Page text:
Further, the District Court found Congress clearly contemplated some mass actions were better suited for adjudication by the state courts in which they originated, such that aggregate actions with substantial ties to a particular state remained in the courts of that state. Additionally, the District Court found the legislative history confirmed the purpose of the exception was to allow cases involving environmental torts such as chemical spills to remain in state court if both the event and the injuries were truly local, even though there were some out-of-state defendants. The District Court noted the plaintiffs had alleged in their First Amended Complaint environmental torts occurring at a truly local level in terms of both the wrongful conduct and the resulting injuries. The District Court therefore declined to adopt the Ninth Circuit’s reading of § 1332(d)(11)(B)(ii)(I) in Allen.
International Paper further contented the First Amended Complaint’s allegations of tortious conduct by two defendants were fundamentally incompatible with the “local event or occurrence” exception to “mass action” status for CAFA purposes. The District Court, however, found the First Amended Complaint alleged a single course of conduct, the continuous release of toxic pollutants from the International Paper site into the Africatown Community over an extended period of time. The District Court opined that because the defendants were alleged to have participated in that single event or occurrence in different ways, it did not necessitate a conclusion that there were actually multiple events or occurrences. The District Court thus held the instant case did not qualify as a “mass action” for CAFA purposes.
Alternatively, the District Court found that even if the instant action did not qualify for the “local event or occurrence” exception, it would remain beyond CAFA’s effective reach due to its “local controversy” exclusion. The District Court found the First Amended Complaint reflected that more than two-thirds of the named plaintiffs were citizens of Alabama, where the action was originally filed. The alleged property damage and personal injuries for which the plaintiffs sought relief from International Paper and the H.O. Weaver appeared to have occurred exclusively in the State of Alabama, and the plaintiffs had affirmatively pleaded that no other class actions or mass actions had been filed asserting the same or similar factual allegations against either the defendant on behalf of the plaintiffs or anyone else.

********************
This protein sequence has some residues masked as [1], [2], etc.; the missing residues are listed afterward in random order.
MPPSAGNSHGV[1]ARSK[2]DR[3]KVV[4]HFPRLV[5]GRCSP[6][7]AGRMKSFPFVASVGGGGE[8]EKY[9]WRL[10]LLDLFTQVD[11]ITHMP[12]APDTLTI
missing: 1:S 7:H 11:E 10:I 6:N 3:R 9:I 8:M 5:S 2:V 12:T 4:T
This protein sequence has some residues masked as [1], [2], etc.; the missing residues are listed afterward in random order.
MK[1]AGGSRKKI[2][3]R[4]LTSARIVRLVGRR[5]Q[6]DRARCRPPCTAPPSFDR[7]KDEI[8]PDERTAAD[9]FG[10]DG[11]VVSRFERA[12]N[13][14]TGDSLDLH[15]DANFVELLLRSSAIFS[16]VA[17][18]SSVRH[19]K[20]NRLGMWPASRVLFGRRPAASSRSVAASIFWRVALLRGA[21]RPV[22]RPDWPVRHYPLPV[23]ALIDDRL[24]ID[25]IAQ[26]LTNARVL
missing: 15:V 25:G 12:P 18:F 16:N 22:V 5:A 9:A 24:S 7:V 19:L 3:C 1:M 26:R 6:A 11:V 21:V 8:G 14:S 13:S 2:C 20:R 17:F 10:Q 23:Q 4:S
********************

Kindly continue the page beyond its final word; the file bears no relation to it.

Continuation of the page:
International Paper argued the local controversy exclusion’s second requirement that at least one defendant is a defendant from whom significant relief is sought and whose alleged conduct forms a significant basis for the claims asserted was not satisfied. International Paper relied exclusively on its previously-addressed fraudulent joinder argument that H.O. Weaver had no real connection to the controversy. The District Court, however, while allowing the First Amended Complaint had considered and rejected the contention, and had determined H.O. Weaver was not fraudulently joined. The District Court found the First Amended Complaint reflected the plaintiffs did, in fact, seek significant relief from H.O. Weaver based on its alleged conduct in actively disturbing the International Paper site and causing the ongoing dispersal of toxic substances into the air, and such conduct formed a significant basis for the plaintiffs’ claims.
Thus, the District Court held the plaintiffs had met their burden of showing that declination of jurisdiction was appropriate under the “local controversy” exception to CAFA, and accordingly, granted the plaintiffs’ motion to remand.